Holiday Change-Makers List… Are You Checking It Twice?

Since the holidays are coming soon, I wanted to make a list—and check it twice—about simple things that you can do to make a difference.

Since my brother and I started One More Generation (OMG) back in 2009, we have created three divisions: Animal Conservation, Environmental Conservation, and Youth Empowerment. Each of these divisions is designed to allow youth around the world to make a difference. We encourage you to look through theses ideas and find what piques your interest and possibly get involved. Here are some ways to make a difference.

No, this is not our adopted orangutan, Chocolate!
Photograph courtesy One More Generation

Animal Conservation

*Adopt an animal. Adoption is the best way to get involved with animal conservation. There are many organizations around the world that have perfected the art of saving a particular species. I would recommend deciding on your favorite animal and start doing some research. My brother and I adopt animals all the time with our birthday money or with funds we raise ourselves through bake sales, etc. At last count, we have two fruit bats, one baby rhino, an orangutan named Chocolate, two cheetahs, and a whale shark. (We had a baby elephant named Mosses but he unfortunately died because he was so sad about his mother being shot by poachers). The next animal that we want to adopt is a pangolin.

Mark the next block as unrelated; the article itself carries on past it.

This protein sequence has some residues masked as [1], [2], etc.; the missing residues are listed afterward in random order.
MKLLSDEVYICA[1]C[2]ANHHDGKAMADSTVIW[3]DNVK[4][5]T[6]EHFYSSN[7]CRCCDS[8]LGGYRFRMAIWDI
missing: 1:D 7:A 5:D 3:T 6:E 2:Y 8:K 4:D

*Do your research and make a presentation. Going to your school and getting your friends and teachers to help you make a presentation is a great way to to get more people involved in animal conservation, and you will be amazed how much you learn along the way.

*Fundraising. If you don’t want to do something big, fundraising is a good way to help animals. For instance, my brother and I have held art auctions at local art studios. We just asked the artists if they would have a day where kids and their families could come in and learn how to paint animals. The artists gave free lessons that day, and all the art produced was later auctioned off for the highest price, with all the money going to the cheetah rescue center we work with.

*Volunteer. A great way to make a difference for animals is to volunteer. I reach out to local zoos and animal rehab centers and offer my free time to help them with their daily chores. It is so cool, because the people who work at these organizations are typically so passionate about the animals. You can really learn a lot from them, and you get to interact with the animals in so many ways.

*Make things you can donate to your local animal shelters. Little dog toys can make a huge difference for animals in shelters, and blankets mean the dogs don’t have to sleep on cold concrete floors. This is a great way to help animals in your own backyard and it is always fun to deliver the items to the shelters.

*Donate. After you fundraise, you can donate money to a local organization that is truly trying to make a difference. We donate to organizations locally and all over the world. Every little bit helps, so don’t feel bad about sending an organization a small donation; they all need it and it really helps them.